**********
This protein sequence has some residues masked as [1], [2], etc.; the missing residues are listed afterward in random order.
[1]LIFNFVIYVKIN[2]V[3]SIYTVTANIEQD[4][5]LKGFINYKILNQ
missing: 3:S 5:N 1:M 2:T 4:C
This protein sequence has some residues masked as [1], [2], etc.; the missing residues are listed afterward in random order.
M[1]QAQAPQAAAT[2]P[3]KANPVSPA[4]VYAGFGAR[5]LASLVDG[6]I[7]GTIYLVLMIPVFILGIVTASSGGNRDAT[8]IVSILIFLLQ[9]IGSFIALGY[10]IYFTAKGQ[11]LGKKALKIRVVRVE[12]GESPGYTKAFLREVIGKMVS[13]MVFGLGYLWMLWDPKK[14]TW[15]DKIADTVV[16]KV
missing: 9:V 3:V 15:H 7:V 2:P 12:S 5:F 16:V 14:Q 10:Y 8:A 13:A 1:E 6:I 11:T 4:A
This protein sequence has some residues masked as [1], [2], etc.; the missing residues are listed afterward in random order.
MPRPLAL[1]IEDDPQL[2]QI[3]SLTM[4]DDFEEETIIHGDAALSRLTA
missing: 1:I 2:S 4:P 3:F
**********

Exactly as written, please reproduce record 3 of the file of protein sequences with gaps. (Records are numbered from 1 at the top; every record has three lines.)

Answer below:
This protein sequence has some residues masked as [1], [2], etc.; the missing residues are listed afterward in random order.
MPRPLAL[1]IEDDPQL[2]QI[3]SLTM[4]DDFEEETIIHGDAALSRLTA
missing: 1:I 2:S 4:P 3:F